We arrived without need of straps, winches, jacks, or anything else, and the worst problem we ran into was Randy's linkage situation. That's pretty darn good for a bunch of antique Jeeps.

Fishing and Camping

Constant, lighting fast changes swirl around us in our artifical bubble of civilization, the walls of concrete and technology that cradle us but insulate us from the wild, from nature beyond our cities.

We, concerned with our newest fads, gadgets, the fall lineup, the news, a lifestyle that is a cacophony of trivia, a thousand images flashing by in a breath, day in and day out, forget the slow, enduring, deliberate, calming pulse of the natural world.

Out there, in the Wild, mountains of rock reach up to the heavens in a pose for the eons, trees sprout up in the flash of centuries, while the rhythmic cycle of life hums a constant note below.

The days come and go, the seasons progress year after year.  How many tiny stream-bound bugs hatch, breed, die every year?  Every day?  The deer have their routines dictated by sun and moon, seasons, weather.

Brilliantly colored trout flash to the surface, patrol their pools.  Freed from the chains of past and future, these animals just exist, their entire beings focused on the moment, their superior senses attuned to Life around them in ways we can never begin to comprehend.

An escape to the back-country, then, is my attempt to break from the trivial clamor of modern life and remind myself there is a longer lived pattern outside the city, a slower running river of time in which I can tarry for a short time.  An outsider, yes, but I still seek to participate in some small way, to pull the plug on the digital life, and plug into the ancient analog if even for a weekend.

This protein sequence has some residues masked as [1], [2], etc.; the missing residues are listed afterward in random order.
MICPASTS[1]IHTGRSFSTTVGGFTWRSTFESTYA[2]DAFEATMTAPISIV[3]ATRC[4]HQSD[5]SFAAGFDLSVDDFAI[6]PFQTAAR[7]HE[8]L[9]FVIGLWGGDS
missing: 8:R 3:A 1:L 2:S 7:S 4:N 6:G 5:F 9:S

After our trail run, we set up camp among the stately pines on perfectly flat, rock free ground on the fringes of the ancient cycle and pattern and it was time to gather the fishing rods and participate, in our odd human way, in Nature.

Fred led me to a series of still beaver ponds along the stream flowing from Grizzly Lake.  This was my first experience fly fishing any kind of still water and only the second time I'd had this pole in my hand in the field.

It's important to watch your step in this area.  Dozens of small streams cut through the fauna and soil leaving giant holes that can swallow you up past your knees.

The ground is soaked with water, mud threaning to devour you as you thrash your way through the bushy growth covering the whole area.  Nature and danger are friends.

In the first pond I saw a rise.  Fred threw out his fly and immediately got a hit, a small brook trout.  I was determined to repeat the performance, so I stepped up.  Thus began my education. Either this was the only trout and had left the area or all the others were spooked.

I moved on to the next pool in which several fish hovered waiting for hapless bugs to seek the water's surface, to reproduce, to drink, to rest, I don't know.  I quickly learned how easily trout can be spooked.

I could see the fish underwater, I could see their reaction to my movements, and how they darted away as I came to the edge of the pool... to untangle my fly from shoreline twigs.

Moving more cautiously I progressed to the next pond, a larger, deeper one, with at least a dozen scaly animals sharing its shelter.  I could see them rising, saw them swiming, patroling, cavorting.

In a few casts, I saw a rise where my fly rested on the water.  I was stunned for an instant, just long enough for the fish to turn and head back down, and I raised my pole on instinct and there was a resistance, a fish, my first fly-caught fish on the end.